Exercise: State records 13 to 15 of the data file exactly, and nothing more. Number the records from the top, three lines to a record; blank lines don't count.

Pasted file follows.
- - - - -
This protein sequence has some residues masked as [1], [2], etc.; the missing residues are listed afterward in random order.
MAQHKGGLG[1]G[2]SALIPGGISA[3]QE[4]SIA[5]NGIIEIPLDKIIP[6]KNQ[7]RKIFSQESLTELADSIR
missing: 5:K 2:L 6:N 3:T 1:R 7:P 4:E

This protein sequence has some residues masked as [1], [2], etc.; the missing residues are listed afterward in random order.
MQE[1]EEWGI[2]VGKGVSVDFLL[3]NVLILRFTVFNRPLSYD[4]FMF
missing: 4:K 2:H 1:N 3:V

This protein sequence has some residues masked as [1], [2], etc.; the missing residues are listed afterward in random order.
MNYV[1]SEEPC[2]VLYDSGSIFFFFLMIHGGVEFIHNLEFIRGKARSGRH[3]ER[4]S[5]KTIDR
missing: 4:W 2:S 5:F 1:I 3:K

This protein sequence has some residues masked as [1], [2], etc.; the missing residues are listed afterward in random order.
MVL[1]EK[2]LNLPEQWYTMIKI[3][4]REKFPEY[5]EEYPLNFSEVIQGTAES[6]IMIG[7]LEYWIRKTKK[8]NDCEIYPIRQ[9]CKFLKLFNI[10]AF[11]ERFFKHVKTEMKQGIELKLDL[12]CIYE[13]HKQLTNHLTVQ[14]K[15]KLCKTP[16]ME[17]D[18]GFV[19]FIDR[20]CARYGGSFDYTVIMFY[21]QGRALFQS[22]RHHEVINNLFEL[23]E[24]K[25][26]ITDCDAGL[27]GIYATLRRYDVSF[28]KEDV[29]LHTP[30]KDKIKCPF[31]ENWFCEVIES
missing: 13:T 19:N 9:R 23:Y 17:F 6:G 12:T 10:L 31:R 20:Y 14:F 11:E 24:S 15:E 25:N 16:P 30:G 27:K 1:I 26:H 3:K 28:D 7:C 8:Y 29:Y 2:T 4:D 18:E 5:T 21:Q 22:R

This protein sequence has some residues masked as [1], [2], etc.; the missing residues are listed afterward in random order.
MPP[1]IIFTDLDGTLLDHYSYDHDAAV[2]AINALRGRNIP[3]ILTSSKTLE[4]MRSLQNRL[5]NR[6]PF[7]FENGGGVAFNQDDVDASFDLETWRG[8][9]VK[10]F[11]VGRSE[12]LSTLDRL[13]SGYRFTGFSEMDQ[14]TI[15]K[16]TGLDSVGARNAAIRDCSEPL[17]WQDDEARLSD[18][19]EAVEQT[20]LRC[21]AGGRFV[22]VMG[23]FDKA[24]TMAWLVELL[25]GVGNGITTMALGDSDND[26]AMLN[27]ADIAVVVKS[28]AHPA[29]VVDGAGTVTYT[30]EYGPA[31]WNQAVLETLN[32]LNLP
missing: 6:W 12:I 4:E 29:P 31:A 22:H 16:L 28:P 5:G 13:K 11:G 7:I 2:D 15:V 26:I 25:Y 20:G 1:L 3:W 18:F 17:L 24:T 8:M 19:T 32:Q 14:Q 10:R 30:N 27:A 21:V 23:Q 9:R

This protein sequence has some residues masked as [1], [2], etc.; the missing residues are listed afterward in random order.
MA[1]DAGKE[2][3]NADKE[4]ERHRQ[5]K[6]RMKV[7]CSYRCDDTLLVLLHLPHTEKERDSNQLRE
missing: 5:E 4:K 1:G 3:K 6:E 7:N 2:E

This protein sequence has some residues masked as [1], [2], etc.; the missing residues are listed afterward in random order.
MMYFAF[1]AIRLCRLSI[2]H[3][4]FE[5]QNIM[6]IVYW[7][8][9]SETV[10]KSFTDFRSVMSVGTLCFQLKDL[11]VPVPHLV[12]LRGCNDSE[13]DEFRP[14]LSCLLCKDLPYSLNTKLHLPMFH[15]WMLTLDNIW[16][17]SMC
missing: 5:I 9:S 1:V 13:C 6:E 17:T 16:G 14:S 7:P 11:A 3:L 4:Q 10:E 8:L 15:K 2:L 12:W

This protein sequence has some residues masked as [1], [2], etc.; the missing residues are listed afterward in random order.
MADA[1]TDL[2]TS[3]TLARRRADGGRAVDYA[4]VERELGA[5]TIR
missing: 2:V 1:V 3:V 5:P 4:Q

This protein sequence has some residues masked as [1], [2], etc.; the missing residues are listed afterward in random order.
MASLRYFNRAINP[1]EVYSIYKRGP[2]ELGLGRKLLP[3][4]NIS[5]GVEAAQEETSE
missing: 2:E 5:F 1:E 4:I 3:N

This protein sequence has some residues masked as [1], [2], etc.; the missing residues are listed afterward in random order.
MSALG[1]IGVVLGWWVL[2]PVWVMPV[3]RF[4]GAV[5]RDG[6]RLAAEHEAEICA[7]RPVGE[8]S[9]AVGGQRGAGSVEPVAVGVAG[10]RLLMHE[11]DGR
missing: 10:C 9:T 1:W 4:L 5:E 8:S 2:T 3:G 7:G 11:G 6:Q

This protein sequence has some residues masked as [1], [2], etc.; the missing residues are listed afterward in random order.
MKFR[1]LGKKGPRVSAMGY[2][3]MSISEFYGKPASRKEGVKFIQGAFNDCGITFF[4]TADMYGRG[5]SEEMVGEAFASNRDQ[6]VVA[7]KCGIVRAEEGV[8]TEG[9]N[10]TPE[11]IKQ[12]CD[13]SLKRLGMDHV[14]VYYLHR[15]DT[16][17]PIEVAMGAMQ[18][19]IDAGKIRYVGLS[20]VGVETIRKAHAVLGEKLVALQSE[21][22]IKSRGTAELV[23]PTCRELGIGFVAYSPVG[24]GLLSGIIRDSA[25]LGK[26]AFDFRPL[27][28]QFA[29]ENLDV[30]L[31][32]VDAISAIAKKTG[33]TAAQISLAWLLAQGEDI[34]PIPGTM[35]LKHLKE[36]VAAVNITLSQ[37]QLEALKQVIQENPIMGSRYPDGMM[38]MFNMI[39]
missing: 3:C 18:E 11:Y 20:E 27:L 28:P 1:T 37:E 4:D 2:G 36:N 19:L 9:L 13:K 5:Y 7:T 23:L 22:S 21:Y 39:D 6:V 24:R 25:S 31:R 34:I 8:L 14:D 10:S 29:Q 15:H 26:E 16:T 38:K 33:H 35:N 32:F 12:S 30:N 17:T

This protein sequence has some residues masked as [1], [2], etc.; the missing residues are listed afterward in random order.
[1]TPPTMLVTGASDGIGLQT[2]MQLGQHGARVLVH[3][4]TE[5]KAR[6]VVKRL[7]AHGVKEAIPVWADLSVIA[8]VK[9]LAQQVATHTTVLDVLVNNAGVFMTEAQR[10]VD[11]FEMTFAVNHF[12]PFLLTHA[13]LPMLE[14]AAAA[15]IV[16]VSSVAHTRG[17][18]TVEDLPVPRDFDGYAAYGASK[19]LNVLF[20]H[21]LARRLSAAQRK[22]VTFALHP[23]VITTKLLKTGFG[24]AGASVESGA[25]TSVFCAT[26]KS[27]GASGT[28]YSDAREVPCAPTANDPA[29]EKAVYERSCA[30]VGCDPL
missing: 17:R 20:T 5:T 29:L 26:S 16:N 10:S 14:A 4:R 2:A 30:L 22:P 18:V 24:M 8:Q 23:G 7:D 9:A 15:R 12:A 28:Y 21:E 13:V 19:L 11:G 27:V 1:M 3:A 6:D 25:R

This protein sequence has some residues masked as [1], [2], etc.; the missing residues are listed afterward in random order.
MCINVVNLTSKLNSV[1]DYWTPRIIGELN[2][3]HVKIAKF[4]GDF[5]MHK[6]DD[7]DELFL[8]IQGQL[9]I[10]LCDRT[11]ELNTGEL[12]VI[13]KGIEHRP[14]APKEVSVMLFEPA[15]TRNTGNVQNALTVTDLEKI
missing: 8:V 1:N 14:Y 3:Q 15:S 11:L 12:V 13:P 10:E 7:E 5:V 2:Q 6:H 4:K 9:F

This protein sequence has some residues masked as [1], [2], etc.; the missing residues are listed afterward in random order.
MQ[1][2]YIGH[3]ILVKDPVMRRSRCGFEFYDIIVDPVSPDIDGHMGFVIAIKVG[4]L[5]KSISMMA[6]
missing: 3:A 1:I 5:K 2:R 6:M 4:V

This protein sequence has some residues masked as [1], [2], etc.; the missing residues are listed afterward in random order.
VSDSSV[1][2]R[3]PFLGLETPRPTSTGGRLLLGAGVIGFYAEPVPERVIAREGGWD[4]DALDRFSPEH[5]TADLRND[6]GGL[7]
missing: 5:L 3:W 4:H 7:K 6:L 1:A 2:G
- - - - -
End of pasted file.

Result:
This protein sequence has some residues masked as [1], [2], etc.; the missing residues are listed afterward in random order.
MCINVVNLTSKLNSV[1]DYWTPRIIGELN[2][3]HVKIAKF[4]GDF[5]MHK[6]DD[7]DELFL[8]IQGQL[9]I[10]LCDRT[11]ELNTGEL[12]VI[13]KGIEHRP[14]APKEVSVMLFEPA[15]TRNTGNVQNALTVTDLEKI
missing: 8:V 1:N 14:Y 3:Q 15:S 11:L 12:V 13:P 10:E 7:E 5:V 2:Q 6:H 4:K 9:F

This protein sequence has some residues masked as [1], [2], etc.; the missing residues are listed afterward in random order.
MQ[1][2]YIGH[3]ILVKDPVMRRSRCGFEFYDIIVDPVSPDIDGHMGFVIAIKVG[4]L[5]KSISMMA[6]
missing: 3:A 1:I 5:K 2:R 6:M 4:V

This protein sequence has some residues masked as [1], [2], etc.; the missing residues are listed afterward in random order.
VSDSSV[1][2]R[3]PFLGLETPRPTSTGGRLLLGAGVIGFYAEPVPERVIAREGGWD[4]DALDRFSPEH[5]TADLRND[6]GGL[7]
missing: 5:L 3:W 4:H 7:K 6:L 1:A 2:G